Special Focus: careers in food factories

Food companies must work harder to attract the best candidates

By Michelle Knott

- Last updated on GMT

Related tags: Industry

Food companies must work harder to attract the best candidates
Food companies across Europe face an uphill battle to attract the best candidates because many people don’t see food factories as an attractive place to work.

“Potential candidates see the food industry as warm and noisy, with salaries and packages that are not very attractive compared with other sectors like banking,”​ warns Pierre Boulaire, CEO of international recruitment specialist ManageriA.

Growth forecast

The resulting competition for talent is set to increase as food production remains largely impervious to the economic shocks that have ripped through other sectors of the European economy.

We’re looking at very significant increases in employment over the next 10 years,”​ says Professor Colin Dennis, president of the Institute of Food Science and Technology (IFST) and member of the board for Improve, the UK’s food and drink skills council.

Companies are looking not only for food scientists and food technologists but also for a wider range of scientists and engineers to work in the food industry,” ​he added.

“All our clients across Europe are looking for the same sort of high-calibre people and bemoaning the lack of talent available,”​ agrees Stephen Jones, director of management consultants Focus Management. “It’s pushing up salaries for very good graduates.”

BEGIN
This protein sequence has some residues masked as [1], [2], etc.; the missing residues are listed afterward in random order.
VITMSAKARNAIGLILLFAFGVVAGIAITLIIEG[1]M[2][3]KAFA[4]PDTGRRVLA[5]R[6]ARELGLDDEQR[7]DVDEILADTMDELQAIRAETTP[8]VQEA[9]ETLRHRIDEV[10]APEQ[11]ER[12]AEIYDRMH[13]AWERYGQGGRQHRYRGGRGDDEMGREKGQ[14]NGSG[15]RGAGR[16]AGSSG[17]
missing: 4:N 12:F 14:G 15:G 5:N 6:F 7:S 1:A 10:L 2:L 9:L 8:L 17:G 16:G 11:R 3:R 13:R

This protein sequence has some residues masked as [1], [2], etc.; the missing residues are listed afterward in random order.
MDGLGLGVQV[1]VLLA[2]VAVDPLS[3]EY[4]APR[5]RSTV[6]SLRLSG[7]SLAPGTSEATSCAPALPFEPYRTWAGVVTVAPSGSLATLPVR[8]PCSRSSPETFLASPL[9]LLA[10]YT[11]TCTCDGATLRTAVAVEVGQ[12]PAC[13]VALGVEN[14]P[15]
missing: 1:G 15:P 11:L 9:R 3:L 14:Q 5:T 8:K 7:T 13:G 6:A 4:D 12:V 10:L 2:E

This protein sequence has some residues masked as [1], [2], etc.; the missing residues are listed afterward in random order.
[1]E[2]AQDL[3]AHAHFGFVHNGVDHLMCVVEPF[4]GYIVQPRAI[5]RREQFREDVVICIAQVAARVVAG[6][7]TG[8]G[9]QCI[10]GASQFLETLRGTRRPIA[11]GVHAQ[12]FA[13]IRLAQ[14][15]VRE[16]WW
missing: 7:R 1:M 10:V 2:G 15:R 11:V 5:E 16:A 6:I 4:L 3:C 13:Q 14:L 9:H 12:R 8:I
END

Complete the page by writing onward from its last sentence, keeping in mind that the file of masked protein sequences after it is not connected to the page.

Matching skills

Food and drink is already the largest single manufacturing sector across the European Union in terms of both turnover and employment, providing jobs for around 4.2 million people, according to FoodDrinkEurope (the recently rebranded confederation of food and drink industries).

That’s a 13.5 per cent share of the jobs market in EU manufacturing as a whole. “The bit that makes me shake my head is that people are not being told about the great opportunities that are available in the food sector,”​ says Jones.

Even so, there are many candidates arriving on the market whose skills are a poor match for what the industry needs, and this can leave them struggling to get a foot in the door.

“In terms of skill set, the industry is not so relaxed about what they’re looking for,” ​says Louise Beales of Tailor Made Resources, which specialises in food production recruitment. “Big corporates have graduate training schemes, but most companies are looking for people with the right experience.”

Commercial awareness

The overall technical skill set required to work in food production has not changed much in response to increasing automation or changing factory practices, according to Beales.

It’s more the commercial environment that’s demanding a shift of focus among technical managers. “Technicians and production managers are having to become more commercial-facing. If your main customer is a major retailer, it’s imperative that you focus on their needs,”​ she says.

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